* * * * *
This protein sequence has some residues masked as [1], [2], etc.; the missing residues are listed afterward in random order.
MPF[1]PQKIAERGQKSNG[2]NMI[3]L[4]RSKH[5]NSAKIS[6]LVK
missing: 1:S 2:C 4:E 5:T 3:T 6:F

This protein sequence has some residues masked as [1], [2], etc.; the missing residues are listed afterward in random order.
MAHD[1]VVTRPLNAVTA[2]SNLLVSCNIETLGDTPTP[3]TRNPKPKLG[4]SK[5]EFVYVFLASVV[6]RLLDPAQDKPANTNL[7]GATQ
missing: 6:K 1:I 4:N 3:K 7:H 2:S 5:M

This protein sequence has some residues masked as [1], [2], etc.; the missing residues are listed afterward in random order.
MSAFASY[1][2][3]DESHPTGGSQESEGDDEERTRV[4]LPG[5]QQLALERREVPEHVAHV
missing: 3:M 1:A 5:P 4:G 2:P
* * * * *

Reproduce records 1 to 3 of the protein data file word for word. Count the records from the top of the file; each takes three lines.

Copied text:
This protein sequence has some residues masked as [1], [2], etc.; the missing residues are listed afterward in random order.
MPF[1]PQKIAERGQKSNG[2]NMI[3]L[4]RSKH[5]NSAKIS[6]LVK
missing: 1:S 2:C 4:E 5:T 3:T 6:F

This protein sequence has some residues masked as [1], [2], etc.; the missing residues are listed afterward in random order.
MAHD[1]VVTRPLNAVTA[2]SNLLVSCNIETLGDTPTP[3]TRNPKPKLG[4]SK[5]EFVYVFLASVV[6]RLLDPAQDKPANTNL[7]GATQ
missing: 6:K 1:I 4:N 3:K 7:H 2:S 5:M

This protein sequence has some residues masked as [1], [2], etc.; the missing residues are listed afterward in random order.
MSAFASY[1][2][3]DESHPTGGSQESEGDDEERTRV[4]LPG[5]QQLALERREVPEHVAHV
missing: 3:M 1:A 5:P 4:G 2:P